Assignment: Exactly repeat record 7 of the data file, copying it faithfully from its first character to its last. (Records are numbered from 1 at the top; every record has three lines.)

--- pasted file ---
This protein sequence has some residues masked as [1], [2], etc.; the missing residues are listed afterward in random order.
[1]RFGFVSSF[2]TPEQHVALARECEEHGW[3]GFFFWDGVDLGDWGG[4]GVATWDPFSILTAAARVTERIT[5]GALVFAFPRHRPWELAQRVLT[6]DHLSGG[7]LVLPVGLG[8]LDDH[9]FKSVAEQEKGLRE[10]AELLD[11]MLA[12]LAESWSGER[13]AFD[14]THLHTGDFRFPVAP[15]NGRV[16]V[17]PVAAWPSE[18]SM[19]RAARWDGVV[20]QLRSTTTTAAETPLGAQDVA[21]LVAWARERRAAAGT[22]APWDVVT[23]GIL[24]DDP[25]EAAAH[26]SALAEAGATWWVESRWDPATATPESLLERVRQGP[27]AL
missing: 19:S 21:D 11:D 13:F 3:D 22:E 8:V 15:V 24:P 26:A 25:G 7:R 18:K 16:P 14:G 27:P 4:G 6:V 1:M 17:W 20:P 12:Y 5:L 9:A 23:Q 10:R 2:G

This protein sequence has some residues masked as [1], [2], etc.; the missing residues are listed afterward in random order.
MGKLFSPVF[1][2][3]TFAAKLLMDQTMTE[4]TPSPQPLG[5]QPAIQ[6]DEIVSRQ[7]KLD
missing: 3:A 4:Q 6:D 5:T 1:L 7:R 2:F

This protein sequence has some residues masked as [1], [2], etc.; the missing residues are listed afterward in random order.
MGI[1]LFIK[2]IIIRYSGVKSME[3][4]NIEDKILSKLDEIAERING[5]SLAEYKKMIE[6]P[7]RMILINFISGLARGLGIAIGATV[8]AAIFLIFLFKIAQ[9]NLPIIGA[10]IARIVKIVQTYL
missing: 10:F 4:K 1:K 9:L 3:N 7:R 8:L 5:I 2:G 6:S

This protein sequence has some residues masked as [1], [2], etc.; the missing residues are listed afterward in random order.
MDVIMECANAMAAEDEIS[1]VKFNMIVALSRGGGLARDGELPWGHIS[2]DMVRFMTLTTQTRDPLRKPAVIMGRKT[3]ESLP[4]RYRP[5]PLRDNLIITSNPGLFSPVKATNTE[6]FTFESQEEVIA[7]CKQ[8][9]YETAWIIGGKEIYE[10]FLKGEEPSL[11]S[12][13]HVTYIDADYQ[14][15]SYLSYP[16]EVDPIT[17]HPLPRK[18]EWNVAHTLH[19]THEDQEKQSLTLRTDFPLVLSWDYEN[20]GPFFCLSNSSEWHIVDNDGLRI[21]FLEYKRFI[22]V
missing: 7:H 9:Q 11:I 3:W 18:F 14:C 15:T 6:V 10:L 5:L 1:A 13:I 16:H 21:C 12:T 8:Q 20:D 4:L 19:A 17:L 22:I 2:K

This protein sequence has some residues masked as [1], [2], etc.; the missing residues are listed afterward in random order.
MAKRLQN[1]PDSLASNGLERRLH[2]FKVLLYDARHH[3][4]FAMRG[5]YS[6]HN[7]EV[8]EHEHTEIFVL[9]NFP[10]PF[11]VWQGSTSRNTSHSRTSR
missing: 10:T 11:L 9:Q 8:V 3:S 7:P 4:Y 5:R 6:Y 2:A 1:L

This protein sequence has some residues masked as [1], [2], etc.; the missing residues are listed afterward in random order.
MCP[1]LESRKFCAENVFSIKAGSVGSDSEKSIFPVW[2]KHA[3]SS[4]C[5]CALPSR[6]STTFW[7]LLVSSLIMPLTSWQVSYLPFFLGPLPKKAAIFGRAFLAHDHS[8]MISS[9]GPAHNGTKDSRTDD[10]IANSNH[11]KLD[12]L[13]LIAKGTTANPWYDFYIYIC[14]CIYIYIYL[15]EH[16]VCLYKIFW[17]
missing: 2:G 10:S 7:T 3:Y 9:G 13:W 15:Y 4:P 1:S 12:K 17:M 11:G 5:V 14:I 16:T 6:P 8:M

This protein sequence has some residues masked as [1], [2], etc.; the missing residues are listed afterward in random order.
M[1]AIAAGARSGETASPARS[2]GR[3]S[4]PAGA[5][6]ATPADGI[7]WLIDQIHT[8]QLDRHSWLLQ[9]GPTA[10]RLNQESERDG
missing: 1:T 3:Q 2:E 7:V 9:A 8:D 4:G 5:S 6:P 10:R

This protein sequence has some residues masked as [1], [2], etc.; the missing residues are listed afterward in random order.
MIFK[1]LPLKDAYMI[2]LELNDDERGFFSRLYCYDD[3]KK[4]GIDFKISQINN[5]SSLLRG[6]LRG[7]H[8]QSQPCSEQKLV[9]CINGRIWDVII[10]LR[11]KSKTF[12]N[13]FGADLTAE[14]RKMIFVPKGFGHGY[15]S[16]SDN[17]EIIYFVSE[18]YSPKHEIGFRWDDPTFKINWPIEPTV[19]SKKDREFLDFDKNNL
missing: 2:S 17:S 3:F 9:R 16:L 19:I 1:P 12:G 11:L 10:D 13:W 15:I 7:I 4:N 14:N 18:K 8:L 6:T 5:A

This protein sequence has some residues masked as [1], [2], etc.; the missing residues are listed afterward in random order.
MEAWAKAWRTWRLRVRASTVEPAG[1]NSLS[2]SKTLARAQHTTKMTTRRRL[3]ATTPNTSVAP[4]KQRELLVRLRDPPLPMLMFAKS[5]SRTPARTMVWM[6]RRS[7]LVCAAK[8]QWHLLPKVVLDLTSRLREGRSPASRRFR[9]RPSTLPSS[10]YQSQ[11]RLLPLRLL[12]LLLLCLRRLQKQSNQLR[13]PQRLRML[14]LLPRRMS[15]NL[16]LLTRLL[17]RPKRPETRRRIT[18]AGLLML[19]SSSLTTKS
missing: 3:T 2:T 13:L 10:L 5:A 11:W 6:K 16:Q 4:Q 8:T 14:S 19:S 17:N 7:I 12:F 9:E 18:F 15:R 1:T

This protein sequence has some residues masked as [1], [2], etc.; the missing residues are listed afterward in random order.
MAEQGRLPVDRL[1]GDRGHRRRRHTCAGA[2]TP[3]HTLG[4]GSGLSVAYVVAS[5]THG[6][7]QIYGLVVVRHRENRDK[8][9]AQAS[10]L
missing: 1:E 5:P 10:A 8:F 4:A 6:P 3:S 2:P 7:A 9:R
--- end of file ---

This protein sequence has some residues masked as [1], [2], etc.; the missing residues are listed afterward in random order.
M[1]AIAAGARSGETASPARS[2]GR[3]S[4]PAGA[5][6]ATPADGI[7]WLIDQIHT[8]QLDRHSWLLQ[9]GPTA[10]RLNQESERDG
missing: 1:T 3:Q 2:E 7:V 9:A 8:D 4:G 5:S 6:P 10:R